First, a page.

“They saw their injured country's woe;
The flaming town, the wasted field;
Then rushed to meet the insulting foe;
They took the spear, - but left the shield.”
o/tSomebody sent me this article, FJ. I thought you might enjoy it. Also, i have already penned my response to it, and would like to append it too, especially as it pertains to a long-standing debate between us. It might clarify some of the points [misunderstandings] of that debate. But later. I don't want to "influence" you beforehand. ;)
I read the article... I'm not a huge fan of the Guardian, nor am I much a fan of "journalism". Perhaps I'm too much an admirer of the "Ben Franklin" (Silas Dogood) school of journalism... which sets out the newspaper as primarily an "entertainment" commodity....Or perhaps I'm too influenced by Nietzsche's "Day Labourer" critique (from his "On the Future of Our Educational Institutions"), which argues that the newspaper is an inadequate substitute for either culture and/or literature.Just call me a revolutionary... as both sides of the newspaper argument offered appear equally "flawed" to me (See the feet)If you have any specific aspects of the article that you'd like me to address, let me know.
Is this the "death" of the journalist and "birth" of the "journalist function"?I suppose as soon as you begin to evade responsibility for "authorship", you wind up in the squishie areas.
:)Could i just append my response to the person who sent the article to me, like i said? It does pertain to a long-standing debate between us. You will see. Below.
I will come straight to the point. The writer has no idea what she is talking about. [No wonder she is a journalist.] I mean take an old-fashioned tale; how it grows, multiplies, until you have no idea of what constituted its original core [if it is even possible to speak of one in this context]; it is how “myths” grow. What makes this possible? Is it the oral form, not bound by a fixed format? No. In fact, counterintuitive as it may seem, the oral form may have an exactly opposite effect on the “mutability” of a text, as Plato explains in this myth. [What this myth also shows you is that the spoken/written word dichotomy is not new but very old. It is also an artificial dichotomy, since, once a book hits the stands, it is already a part of the oral tradition; we speak about it, exchange opinions about it, and so on.] What is it, then? In order to understand that first you will have to understand what “constrains” something like a modern-day novel, puts a “closure” to it. It is not the printed format, but something else ... what we call the signifying machinary and the system of constraints characteristic of it. In plain English, certain signs [signifiers] have exactly this function, that they constrain the meaning of a text. One such is the “truth” sign [the idea that truth itself can be contained in a text], another is the “author” sign, or as somebody called it, the “author-fucntion”. It is of the latter that i would speak now, as the one most immediate in this context.The author is a modern figure, in the sense that he is the most important figure in any modern text, its centre, though seemingly outside of it. [For a similar phenomenon in Physics, read this. Riveting.] The very first question one asks when encountering any modern text is who is the author? He is the repositary of all meaning that is contained in it, one who binds it together. All the lines developing from it converge on him. But not so in the case of an old-fashioned tale. Here the “author-function” is either non-existent or is completely eclipsed by the “hero-function”.. The most important figure in an old-fashioned tale is its hero, who is, for narrative purposes, “immortal”; not only he has many “lives”, many adventures, some even conflicting with each other, but even his death fails to kill him, but, consecrated by it, he merely passes into true immortality, his godhhod, demigod-hood, or whatever. And so it is that we have a whole mythology centering around such figures as Hercules, Theseus, or, if we are looking for their more modern counterpart — to some extent — James Bond, [whose “mythology” is till growing long after the death of Ian Fleming].But how does it all signify for newspaper? A newspaper story too has no “author” sign [byline in its case]; but, even where there is one, it is not very powerful — which means it is liable to “grow”; it does, both orally and otherwise. [What internet has done is to merely expedite this process and bring it out in the open, that's it.] The writer has not got even this part right. For example, there existed, long before the dawn of the internet age, a whole apocrypha regarding Gandhi, especially concerning his experiments with his sexuality [some of it true, some not.] In fact, the phenomenon is so common that it has led to such divisions within the press as tabloids, gutter press, “rag”, state press, free press, etc., as though it was exclusive to only certain parts of it. Convenient fictions.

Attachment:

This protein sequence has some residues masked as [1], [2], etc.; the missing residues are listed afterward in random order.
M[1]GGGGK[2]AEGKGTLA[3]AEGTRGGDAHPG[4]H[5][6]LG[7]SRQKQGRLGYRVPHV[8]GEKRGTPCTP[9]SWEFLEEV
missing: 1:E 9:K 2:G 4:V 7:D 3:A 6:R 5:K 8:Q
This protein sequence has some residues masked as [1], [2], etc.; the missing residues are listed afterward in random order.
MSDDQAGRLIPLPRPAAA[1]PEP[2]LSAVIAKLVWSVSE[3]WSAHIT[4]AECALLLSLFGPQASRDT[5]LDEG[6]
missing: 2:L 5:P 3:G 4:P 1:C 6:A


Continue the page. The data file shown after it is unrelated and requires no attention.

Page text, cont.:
P.S. A newspaper is unlike almost every other modern text in this sense, in that it has no "author" sign, or a very weak one. I forgot to specify this in the omment above. :(
Well argued, especially the end. the PoMo's have effectively "killed" the journalist. we'll soon only receive our "news" soley through the practice of opinion polling.
...or worse, what's "trending" on Twitter.
Post a Comment